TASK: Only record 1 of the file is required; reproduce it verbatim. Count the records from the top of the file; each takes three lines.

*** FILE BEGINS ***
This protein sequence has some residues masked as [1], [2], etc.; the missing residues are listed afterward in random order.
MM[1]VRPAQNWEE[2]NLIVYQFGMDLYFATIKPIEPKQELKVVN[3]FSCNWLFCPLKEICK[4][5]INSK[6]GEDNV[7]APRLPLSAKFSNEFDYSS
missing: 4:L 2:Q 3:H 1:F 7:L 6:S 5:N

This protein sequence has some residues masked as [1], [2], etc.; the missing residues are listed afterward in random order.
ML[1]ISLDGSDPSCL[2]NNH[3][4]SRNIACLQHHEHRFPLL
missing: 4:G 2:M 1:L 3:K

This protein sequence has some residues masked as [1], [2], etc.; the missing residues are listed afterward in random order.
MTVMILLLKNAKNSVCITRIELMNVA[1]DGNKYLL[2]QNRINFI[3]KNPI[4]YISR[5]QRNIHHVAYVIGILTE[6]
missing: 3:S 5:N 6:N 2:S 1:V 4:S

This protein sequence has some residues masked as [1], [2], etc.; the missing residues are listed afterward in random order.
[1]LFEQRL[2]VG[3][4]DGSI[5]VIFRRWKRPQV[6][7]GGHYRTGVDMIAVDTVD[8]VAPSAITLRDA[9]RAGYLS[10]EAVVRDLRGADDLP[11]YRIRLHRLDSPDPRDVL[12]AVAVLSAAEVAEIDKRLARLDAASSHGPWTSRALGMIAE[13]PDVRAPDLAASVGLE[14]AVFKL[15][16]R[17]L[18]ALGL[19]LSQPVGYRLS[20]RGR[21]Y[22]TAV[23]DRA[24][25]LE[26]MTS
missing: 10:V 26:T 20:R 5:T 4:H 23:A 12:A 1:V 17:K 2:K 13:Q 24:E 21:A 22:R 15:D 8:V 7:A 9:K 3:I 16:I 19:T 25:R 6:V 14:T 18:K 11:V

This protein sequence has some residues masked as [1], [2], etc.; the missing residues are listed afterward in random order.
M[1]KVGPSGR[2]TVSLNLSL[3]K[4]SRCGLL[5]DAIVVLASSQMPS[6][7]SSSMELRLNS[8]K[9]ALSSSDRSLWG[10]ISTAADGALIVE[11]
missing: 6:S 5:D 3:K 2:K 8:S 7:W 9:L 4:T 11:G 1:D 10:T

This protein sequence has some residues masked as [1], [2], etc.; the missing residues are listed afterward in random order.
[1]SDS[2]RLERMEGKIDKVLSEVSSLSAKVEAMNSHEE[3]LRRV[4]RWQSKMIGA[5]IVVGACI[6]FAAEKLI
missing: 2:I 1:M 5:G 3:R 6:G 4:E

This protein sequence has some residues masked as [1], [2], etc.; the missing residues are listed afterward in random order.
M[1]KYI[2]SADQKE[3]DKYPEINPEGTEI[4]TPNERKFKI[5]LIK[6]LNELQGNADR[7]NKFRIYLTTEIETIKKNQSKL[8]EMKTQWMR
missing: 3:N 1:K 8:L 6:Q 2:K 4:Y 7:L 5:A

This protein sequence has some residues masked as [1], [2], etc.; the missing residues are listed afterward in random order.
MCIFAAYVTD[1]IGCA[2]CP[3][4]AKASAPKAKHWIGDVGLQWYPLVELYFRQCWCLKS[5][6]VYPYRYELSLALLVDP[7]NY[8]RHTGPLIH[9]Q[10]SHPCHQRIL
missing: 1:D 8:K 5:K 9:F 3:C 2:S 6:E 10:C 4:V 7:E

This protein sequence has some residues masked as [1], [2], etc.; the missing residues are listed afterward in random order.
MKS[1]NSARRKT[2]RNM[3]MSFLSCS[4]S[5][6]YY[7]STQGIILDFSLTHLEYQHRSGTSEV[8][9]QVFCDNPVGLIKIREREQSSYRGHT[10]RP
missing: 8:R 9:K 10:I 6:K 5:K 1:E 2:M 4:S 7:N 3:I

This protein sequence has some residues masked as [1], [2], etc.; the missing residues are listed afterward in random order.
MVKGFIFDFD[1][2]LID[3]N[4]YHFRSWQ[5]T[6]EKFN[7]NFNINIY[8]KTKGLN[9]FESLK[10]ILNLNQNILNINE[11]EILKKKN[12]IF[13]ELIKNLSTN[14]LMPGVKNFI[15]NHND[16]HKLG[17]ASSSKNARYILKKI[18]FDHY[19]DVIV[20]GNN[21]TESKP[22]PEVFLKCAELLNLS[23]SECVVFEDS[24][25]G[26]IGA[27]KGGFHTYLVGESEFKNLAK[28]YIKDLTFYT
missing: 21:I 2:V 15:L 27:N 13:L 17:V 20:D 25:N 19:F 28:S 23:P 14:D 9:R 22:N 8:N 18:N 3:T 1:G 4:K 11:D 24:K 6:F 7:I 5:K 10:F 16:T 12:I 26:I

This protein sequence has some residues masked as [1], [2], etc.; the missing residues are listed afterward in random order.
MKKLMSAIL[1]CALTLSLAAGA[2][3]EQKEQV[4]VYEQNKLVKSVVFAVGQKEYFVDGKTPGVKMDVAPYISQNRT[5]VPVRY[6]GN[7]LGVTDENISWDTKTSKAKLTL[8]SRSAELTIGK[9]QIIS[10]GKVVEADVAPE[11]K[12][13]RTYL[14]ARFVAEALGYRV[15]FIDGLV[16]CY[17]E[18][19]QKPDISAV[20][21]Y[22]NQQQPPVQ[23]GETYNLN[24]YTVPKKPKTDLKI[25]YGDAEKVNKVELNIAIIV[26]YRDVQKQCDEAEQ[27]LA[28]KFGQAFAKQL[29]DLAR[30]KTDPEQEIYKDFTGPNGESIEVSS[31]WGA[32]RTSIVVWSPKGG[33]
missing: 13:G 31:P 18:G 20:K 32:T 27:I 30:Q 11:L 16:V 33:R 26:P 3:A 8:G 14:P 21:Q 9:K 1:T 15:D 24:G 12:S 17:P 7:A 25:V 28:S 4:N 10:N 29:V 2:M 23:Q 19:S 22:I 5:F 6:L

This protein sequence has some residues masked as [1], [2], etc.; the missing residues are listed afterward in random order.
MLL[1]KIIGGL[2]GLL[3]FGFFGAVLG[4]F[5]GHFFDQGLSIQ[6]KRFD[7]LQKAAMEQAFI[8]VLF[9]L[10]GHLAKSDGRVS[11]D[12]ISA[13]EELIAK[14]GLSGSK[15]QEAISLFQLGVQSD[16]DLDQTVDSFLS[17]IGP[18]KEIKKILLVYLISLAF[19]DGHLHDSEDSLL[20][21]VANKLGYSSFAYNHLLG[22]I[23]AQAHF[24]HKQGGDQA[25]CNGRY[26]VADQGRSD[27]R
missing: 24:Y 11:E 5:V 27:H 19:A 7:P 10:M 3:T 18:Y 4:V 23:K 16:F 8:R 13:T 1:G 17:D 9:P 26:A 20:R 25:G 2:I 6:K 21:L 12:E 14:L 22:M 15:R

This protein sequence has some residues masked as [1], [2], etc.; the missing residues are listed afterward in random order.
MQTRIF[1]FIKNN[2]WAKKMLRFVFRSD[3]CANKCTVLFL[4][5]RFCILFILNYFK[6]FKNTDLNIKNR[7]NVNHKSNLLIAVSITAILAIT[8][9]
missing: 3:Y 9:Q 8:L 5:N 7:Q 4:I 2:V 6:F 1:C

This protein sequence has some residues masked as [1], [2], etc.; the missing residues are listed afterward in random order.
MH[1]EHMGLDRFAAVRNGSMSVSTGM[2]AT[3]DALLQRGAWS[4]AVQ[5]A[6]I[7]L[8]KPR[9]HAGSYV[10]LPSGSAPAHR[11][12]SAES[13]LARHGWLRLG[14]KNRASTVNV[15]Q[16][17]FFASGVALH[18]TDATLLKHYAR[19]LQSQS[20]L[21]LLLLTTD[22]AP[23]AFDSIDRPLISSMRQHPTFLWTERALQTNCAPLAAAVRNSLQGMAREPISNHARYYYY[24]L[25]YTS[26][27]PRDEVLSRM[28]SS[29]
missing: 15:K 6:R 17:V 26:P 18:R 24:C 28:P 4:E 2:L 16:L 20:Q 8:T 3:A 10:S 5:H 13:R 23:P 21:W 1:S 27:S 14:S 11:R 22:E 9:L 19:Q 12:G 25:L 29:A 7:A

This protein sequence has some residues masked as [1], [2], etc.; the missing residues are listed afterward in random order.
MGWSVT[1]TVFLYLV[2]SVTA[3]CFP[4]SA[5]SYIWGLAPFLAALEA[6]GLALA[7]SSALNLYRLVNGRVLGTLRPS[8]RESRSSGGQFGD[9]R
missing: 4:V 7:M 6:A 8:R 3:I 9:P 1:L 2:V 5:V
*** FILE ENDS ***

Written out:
This protein sequence has some residues masked as [1], [2], etc.; the missing residues are listed afterward in random order.
MM[1]VRPAQNWEE[2]NLIVYQFGMDLYFATIKPIEPKQELKVVN[3]FSCNWLFCPLKEICK[4][5]INSK[6]GEDNV[7]APRLPLSAKFSNEFDYSS
missing: 4:L 2:Q 3:H 1:F 7:L 6:S 5:N